The Irrational Voter

Much has been made of late of the irrational voter, a voter who demands of politicians government economic measures that actually are not in his/her long-term best interest.   For example, a large number of voters want the government to shut down NAFTA, thinking this is in their economic best interest when in fact the evidence is pretty strong that for most of them, it is not.   

What is a gung-ho but thoughtful politician to do?  Do you listen to your experts, who council free trade, or do you pander to the masses?  Do you stick by our trading allies, or do you begin your kindler-gentler foreign policy by unilaterally abrogating treaties with our neighbors. 

Well, if you are the modern presidential candidate, you tell the masses what they want to hear, and then tell our allies you are just kidding.

Update: Cato brings us a great example from North Dakota


  1. bill-tb:

    Most people think the world began when they were born. They have no clue about what "global economy" means. Money moves with the speed of light, empty factories take forever to rot. Right now, producers are chasing low labor costs around the world. That will end, people will tire of talking to people who neither live in the country the customer is, nor understand what the customer is saying. Companies will respond. Cycles continue.

    Oil is fungible, the market part most elected Democrats don't seem to get, so are all other commodities.

    Running a 1980s campaign where you can doubletalk like this, not going to work in the Internet age. May as well give it up now, else you are going to look really dumb.

  2. Ed:

    That link goes to Google Reader, and nothing comes up.

  3. John Dewey:

    I've read a lot about voters being irrational. But most voters seem to be ignorant rather than irrational. If economists and, especially, business leaders had done a better job of educating the public about the benefits of free trade, Americans would vote rationally. But they did exactly the opposite. Just 20 years ago WalMart's founder was indoctrinating minds with his "Buy American" campaign. Lee Iacocca and Bob Hope were pushing that "patriotic" message as well. Of course, patriotism is easier to teach than comparative advantage.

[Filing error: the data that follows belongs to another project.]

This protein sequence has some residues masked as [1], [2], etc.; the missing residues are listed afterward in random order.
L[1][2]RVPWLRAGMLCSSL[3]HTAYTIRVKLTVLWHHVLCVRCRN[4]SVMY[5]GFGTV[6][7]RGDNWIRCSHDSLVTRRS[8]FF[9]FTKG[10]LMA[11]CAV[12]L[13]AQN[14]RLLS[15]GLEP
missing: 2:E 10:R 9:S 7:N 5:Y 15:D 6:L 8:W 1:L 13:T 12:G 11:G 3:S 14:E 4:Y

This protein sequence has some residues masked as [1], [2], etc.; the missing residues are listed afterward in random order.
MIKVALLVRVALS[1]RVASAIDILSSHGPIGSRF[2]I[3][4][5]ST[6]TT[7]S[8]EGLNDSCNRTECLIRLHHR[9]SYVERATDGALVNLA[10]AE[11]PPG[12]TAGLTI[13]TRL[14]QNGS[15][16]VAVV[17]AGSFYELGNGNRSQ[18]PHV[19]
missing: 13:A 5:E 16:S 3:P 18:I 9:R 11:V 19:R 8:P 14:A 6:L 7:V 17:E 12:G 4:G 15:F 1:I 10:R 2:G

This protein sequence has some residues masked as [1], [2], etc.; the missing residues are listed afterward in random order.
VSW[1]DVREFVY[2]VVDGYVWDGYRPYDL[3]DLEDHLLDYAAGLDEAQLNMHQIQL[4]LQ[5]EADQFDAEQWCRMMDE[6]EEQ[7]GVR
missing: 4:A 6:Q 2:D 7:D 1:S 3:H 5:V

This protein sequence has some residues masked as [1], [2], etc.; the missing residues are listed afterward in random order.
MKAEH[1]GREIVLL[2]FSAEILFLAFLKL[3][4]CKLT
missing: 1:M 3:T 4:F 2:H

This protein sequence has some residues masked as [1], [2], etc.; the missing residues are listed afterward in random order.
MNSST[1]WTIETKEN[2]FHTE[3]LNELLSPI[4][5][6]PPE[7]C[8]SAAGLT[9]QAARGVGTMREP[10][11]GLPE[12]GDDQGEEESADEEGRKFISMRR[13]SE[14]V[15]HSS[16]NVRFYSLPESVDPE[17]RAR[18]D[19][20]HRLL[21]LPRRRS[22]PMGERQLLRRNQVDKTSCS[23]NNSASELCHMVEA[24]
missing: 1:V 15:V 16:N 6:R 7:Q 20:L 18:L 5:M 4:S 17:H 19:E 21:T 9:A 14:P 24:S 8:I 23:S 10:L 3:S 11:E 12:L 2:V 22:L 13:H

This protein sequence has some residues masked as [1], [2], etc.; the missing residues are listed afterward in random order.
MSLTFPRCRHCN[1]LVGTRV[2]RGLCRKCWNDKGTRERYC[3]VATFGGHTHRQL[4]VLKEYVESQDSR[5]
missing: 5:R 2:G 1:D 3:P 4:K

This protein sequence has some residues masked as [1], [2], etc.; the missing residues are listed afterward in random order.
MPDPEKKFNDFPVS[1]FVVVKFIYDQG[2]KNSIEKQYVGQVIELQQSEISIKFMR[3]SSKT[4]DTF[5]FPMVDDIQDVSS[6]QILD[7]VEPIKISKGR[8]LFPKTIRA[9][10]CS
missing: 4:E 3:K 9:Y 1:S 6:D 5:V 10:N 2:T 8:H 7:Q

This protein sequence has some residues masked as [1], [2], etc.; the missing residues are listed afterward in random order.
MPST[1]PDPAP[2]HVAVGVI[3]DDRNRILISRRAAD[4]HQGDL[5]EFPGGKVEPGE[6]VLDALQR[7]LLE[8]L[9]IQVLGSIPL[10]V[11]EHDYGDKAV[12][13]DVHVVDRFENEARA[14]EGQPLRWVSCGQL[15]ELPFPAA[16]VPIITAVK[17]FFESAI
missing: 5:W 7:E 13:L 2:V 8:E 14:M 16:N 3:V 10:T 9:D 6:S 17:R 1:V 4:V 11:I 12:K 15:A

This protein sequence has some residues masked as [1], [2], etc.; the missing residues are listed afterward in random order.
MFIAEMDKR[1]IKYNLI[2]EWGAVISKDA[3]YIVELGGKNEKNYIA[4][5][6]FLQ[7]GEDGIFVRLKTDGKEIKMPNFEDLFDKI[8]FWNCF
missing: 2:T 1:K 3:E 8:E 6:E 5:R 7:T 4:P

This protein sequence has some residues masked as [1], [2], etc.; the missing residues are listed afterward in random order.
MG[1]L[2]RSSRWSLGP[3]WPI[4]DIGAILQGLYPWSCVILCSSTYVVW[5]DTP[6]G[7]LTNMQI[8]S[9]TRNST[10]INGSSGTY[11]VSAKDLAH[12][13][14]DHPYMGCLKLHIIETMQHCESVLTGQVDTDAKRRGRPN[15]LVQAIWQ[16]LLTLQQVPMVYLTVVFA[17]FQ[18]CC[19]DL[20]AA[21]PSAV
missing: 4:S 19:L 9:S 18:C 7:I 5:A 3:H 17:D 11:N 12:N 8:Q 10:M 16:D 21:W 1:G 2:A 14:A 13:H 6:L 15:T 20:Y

4. Frederick Davies:

    "The Myth of the Rational Voter" by Bryan Caplan explains why voters behave irrationaly, and why it is not just a question of ignorance. Besides, some firms, specially large ones spending money in lobbying, have an interest in keeping that irrationality going to make sure their investment is rewarded with influence.

  5. apotheon:

    It might be worth mentioning that, as a "free trade" measure, NAFTA is a friggin' mess. One might rationally (and reasonably) oppose it on the grounds that it impedes real progress toward free trade. On the other hand, most of the common complaints against NAFTA actually target the good aspects of the agreement, which really is pretty irrational.

  6. apotheon:

    Oh, yeah, one more thing -- one of your links leads to your own RSS feed subscriptions, apparently, which means that it doesn't give us access to the article in question.